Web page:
Remember Before Depression, When You Used To Believe A Good Future Was Possible?
There probably was a time before depression when you were able to believe in the possibility of a good future for yourself. Maybe you saw yourself in a fulfilling relationship with a life partner, or you expected to achieve meaningful goals in your personal life or career? Maybe it’s hard to remember feeling the way you did before depression. Maybe it’s hard to even notice the joy of being alive?
Maybe it’s been a very long time since you’ve been able to feel this way. Maybe it just hurts too much to even believe a better world is possible. Depression might make it seem better to be numb than to feel overwhelmed by sadness, fear, or anger.
Maybe Something Changed…
Sometimes people can point to a time in their lives when they began to experience depression, while others remember always feeling this way.
Some people become depressed as a result of overwhelming situations where they feel helpless – such as growing up in a family with mental illness or addiction – where nobody saw them or met their needs.
Some people point to situations where they were bullied. Others to times of difficult changes like the onset of disabilities, the death of a loved one, or stressful situations – like difficult jobs, relationship problems, financial losses, or the experience of raising a baby.
Life Became Unsatisfying
Depression appears in different forms to different people, but most people report feeling much less energy to do things. Sometimes they will sleep more than usual, sometimes they sleep less, and often they report difficulty falling or staying asleep.
Many people say that they don’t feel like going out and being with friends or family, or doing the hobbies and activities they used to enjoy. They tend to isolate themselves and sometimes turn to alcohol or drugs to help manage their feelings. Sometimes people will lose their appetite and lose weight with depression, and other people find that they eat more than usual.
Depression may be affecting your work and relationships. You might find it harder to get out of bed in the morning, and you’re reluctant to reach out to the people who care about you. Maybe your family and friends have suggested that you see a therapist because they’re concerned.
You May Be Thinking About Suicide
In moments of clarity, people with depression sometimes notice that doing the things that depression tells them to do – like staying away from people who care about you, avoiding exercise, and assuming that only the worst things will happen – only makes it worse.
Those moments of clarity tend to become less and less frequent the worse that depression becomes.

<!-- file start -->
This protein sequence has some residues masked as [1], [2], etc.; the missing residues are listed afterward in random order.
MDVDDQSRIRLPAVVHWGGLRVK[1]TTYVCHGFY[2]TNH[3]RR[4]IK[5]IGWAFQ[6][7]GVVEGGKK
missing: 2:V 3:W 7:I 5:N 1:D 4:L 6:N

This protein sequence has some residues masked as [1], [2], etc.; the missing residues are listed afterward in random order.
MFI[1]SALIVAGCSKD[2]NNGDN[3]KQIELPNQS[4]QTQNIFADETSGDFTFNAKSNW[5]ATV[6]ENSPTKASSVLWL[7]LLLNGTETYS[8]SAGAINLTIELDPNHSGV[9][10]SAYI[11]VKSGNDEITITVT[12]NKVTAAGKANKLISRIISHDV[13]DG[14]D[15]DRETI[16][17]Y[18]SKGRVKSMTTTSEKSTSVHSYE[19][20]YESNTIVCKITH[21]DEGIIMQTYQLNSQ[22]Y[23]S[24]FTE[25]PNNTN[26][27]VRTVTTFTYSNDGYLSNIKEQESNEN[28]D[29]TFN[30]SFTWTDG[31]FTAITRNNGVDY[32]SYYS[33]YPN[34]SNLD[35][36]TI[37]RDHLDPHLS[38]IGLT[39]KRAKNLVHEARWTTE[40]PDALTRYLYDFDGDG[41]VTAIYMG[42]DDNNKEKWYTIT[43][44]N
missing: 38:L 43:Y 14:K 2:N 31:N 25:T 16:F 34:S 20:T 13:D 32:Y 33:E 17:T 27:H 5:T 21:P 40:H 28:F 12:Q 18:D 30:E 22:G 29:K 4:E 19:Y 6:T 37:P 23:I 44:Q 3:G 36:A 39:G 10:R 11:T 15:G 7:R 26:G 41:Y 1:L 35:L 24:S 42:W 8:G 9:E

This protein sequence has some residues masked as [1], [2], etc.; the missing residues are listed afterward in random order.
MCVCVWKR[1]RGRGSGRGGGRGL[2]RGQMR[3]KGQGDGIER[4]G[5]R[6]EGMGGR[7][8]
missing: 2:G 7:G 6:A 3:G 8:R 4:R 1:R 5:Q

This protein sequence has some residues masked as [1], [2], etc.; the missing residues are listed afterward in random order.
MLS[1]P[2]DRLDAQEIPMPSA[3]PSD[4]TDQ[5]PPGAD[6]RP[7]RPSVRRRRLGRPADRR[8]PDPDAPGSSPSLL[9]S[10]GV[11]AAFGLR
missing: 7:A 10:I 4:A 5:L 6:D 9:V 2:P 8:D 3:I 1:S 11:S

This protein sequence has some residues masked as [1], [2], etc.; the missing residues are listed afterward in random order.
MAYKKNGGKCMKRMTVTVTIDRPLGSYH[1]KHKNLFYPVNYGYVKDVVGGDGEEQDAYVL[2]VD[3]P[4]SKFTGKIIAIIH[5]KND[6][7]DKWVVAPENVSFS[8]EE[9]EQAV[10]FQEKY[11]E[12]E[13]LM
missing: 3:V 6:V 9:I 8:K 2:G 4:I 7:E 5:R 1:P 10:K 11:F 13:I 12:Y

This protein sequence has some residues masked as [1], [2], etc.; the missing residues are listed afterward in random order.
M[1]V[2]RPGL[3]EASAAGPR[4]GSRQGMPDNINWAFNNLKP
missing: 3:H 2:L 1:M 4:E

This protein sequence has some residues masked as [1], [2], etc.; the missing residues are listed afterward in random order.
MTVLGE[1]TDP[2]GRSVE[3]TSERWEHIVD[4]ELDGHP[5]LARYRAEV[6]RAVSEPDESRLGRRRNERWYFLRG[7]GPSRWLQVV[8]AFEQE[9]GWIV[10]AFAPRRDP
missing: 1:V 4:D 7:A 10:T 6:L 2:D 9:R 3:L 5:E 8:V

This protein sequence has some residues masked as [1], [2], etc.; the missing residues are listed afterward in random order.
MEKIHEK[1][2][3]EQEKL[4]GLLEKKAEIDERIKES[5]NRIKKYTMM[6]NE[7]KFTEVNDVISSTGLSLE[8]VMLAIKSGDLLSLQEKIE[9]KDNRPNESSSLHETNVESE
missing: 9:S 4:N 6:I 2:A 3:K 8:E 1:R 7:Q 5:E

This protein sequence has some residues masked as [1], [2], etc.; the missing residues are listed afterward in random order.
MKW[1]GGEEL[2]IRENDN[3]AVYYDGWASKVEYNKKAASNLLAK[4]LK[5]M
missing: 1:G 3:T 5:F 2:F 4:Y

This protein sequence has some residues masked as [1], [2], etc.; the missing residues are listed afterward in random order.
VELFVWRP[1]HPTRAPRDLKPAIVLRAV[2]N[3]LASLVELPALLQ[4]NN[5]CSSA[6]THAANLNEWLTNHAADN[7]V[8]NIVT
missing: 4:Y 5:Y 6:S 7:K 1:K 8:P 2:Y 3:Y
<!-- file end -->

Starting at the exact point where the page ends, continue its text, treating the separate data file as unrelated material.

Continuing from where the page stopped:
As the cycle of depression worsens, sometimes people begin to wish they could go to sleep and not wake up. Sometimes those feelings turn into ideas or plans as it seems like things won’t ever be better, and people think of how to kill themselves.
It Doesn’t Have To Be This Way
A lot of the pain you’re feeling probably comes from a sincere desire to find a way out from a sense of suffering that seems unending and overwhelming. There is a way out, but it probably involves doing things that might feel new or uncomfortable. It might mean taking the risk of trying something with no way of knowing for sure if it will work.
You already know the risks associated with remaining depressed. You feel isolated, sad, numb, hopeless, and as if life has lost its vitality. Therapy has risks, but many people find that the possible benefits of therapy – of feeling hope and working toward a good future – make it worth the risk.
Matthew “Matt” Lindgren Would Like To Help With Depression Therapy In Oakland
Depression is one of the most extensively researched mental health problems, and tends to be quite treatable for many, but not all, people. Therapy is often a powerful tool in the treatment of depression.
You owe it to yourself to work with a talented and skilled therapist to recover from depression. Matthew Lindgren has helped many people recover from depression to lead happy, fulfilling lives. He uses treatment techniques based on clinical research, and he always collaborates with you about what activities you’re doing in therapy, and why.
Matthew “Matt” Lindgren is a therapist who helps people in Oakland recover from depression with therapy to lead productive lives.
Learn more about how Matthew “Matt” Lindgren treats depression at matthewlindgren.com.
Call Matthew “Matt” Lindgren for Depression Therapy in Oakland Today at 510-394-4686
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